work organization was more formalized and mechanistic and more according to the prescriptions of classical management. Yet, Woodward (1980) dealt with relatively narrow production oriented (unit, mass and process) technology. Robbins and Barnwell (2002) noted that the influence of information technology on structure is inconclusive because it seems to be more widely used as a productive device than Woodward suggested.

  1. The main aim of hazard management should be to reduce the effects of hazards, ...

    It is recorded that before the building of the dam, there was frequent flooding at the low lying areas of the river during spring. While physical methods can be employed to prevent the occurrence of these isolated hazards like floods and landslides, large scale hazards such as earthquakes, tsunamis and wind storms cannot be prevented.

  2. Critically evaluate the view that understanding the multi-disciplinary nature Organisational Behaviour is essential to ...

    There are three main areas of the study of behaviour: psychology, sociology and anthropology. There are other, more obscure subjects, such as political science, which intertwine with these three, however, it is these primary drivers which have made the most important contribution to the subject of organisational behaviour.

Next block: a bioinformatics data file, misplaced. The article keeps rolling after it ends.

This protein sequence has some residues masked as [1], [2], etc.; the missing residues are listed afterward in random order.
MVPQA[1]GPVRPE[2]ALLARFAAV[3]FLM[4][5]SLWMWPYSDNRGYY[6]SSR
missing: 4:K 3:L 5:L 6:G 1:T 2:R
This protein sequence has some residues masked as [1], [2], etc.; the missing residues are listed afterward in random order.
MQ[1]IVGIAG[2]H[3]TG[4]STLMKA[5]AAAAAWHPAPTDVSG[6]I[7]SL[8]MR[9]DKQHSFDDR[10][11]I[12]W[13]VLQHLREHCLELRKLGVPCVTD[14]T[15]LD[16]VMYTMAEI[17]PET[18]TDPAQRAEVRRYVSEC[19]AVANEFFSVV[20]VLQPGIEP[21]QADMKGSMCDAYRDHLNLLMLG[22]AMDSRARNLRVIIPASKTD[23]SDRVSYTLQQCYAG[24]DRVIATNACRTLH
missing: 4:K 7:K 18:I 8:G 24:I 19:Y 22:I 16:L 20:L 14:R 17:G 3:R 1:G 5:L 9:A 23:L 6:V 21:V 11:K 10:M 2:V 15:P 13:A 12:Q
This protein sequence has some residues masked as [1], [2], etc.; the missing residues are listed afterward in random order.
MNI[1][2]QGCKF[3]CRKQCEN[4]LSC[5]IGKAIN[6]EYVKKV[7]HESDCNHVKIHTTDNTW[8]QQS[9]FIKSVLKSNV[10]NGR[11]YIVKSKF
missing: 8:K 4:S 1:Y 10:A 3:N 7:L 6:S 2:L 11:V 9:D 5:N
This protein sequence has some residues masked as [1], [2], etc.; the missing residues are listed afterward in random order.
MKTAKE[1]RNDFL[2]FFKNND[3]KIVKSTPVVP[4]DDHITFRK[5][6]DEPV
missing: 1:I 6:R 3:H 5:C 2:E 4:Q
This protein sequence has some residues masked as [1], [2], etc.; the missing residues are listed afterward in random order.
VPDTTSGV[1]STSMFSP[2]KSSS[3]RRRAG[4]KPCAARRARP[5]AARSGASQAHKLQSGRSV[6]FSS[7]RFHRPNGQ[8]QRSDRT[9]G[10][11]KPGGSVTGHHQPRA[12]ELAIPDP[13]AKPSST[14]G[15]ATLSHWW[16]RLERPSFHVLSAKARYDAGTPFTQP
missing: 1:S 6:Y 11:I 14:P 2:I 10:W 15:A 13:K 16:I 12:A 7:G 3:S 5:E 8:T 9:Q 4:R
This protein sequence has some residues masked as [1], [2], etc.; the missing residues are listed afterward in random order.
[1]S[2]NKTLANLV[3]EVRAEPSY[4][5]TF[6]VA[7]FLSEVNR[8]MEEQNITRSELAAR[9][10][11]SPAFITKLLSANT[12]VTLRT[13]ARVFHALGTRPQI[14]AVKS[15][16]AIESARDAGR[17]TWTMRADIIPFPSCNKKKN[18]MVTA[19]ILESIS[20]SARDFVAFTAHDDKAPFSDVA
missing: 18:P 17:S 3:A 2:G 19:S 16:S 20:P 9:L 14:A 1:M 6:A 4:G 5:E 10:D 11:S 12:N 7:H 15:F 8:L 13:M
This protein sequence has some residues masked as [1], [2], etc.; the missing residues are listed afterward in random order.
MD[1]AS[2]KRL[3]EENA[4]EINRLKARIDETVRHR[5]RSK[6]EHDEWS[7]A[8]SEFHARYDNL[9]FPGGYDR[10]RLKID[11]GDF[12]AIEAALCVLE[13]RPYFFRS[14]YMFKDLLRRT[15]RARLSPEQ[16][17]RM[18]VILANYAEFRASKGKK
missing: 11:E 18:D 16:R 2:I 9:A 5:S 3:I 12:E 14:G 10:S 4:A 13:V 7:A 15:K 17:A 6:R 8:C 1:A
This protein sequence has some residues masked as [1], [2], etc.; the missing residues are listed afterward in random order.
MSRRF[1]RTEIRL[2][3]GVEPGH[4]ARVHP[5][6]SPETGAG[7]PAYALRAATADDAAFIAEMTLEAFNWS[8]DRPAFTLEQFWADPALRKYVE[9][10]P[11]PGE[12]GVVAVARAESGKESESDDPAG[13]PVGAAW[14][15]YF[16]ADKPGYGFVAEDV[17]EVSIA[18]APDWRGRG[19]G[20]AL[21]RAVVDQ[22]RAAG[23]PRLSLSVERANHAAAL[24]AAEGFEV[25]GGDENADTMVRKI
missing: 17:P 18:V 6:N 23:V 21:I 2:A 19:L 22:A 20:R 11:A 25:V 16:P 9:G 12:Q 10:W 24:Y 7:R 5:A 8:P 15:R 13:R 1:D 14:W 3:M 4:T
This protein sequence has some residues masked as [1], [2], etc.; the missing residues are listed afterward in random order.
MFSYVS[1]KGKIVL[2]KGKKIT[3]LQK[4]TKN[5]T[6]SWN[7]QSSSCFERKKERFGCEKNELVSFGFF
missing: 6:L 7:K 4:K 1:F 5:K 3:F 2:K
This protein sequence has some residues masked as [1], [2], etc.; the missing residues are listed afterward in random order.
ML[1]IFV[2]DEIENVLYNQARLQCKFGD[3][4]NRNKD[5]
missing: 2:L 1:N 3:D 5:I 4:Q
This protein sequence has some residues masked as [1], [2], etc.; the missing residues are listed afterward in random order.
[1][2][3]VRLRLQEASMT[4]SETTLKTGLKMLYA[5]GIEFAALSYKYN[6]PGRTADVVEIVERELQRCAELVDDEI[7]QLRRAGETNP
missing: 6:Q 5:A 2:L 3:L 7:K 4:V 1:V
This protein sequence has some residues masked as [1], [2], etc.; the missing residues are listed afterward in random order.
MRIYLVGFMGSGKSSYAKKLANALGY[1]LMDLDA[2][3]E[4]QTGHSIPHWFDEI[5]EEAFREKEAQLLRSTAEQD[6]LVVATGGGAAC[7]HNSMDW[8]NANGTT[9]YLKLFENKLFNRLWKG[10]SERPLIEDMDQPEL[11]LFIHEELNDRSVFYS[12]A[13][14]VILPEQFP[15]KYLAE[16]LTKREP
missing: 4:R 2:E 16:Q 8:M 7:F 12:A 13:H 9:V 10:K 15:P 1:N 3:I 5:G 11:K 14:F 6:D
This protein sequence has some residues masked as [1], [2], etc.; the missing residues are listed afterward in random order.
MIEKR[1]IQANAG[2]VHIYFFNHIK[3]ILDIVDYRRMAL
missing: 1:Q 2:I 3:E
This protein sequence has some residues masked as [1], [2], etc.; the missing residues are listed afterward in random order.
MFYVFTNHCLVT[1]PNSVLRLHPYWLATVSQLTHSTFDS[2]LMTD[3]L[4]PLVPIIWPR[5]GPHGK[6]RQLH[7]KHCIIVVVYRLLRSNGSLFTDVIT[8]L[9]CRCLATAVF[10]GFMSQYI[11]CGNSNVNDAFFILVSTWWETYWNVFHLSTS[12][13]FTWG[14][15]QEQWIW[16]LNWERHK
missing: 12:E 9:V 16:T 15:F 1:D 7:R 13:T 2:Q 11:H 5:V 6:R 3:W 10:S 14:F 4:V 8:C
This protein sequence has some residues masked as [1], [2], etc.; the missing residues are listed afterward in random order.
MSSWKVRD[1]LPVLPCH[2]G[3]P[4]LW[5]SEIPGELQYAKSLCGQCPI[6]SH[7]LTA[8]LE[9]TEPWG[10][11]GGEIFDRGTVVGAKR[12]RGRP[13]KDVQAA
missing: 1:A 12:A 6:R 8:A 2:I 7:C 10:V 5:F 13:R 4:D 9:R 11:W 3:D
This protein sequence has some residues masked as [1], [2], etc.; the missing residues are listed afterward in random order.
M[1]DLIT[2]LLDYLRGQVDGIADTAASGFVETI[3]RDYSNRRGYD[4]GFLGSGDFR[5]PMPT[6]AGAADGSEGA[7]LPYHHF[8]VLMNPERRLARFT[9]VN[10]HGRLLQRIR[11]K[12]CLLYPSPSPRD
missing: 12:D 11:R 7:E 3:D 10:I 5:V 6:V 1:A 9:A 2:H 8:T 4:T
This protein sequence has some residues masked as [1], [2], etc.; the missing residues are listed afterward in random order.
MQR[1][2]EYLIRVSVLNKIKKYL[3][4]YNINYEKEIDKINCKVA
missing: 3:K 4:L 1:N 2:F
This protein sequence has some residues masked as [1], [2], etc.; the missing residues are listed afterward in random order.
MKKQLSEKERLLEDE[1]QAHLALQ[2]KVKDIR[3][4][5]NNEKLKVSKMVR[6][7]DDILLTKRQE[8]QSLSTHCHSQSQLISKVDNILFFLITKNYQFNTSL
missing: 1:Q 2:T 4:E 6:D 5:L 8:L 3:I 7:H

1. The Impact of Man on the Environment.

    These dissolve in rain to form nitric acid. The nitric acid when washed down into the grounds reacts with rocks forming nitrates. Nitrogen in primary producer food chains Nitrates formed by lighting, or applied to the soil in fertilisers are absorbed by plant roots.

  2. Free essay

    Health & The Environment

    A spokeswoman for The National Asthma Campaign said 'Many asthma sufferers say pollution triggers their asthma.' 'However, there have been very few specific studies which have shown that air pollution causes asthma. It is difficult to prove.' (BBC Health online (16th Sept 2003)).

  • Over 160,000 pieces
    of student written work
  • Annotated by
    experienced teachers
  • Ideas and feedback to
    improve your own work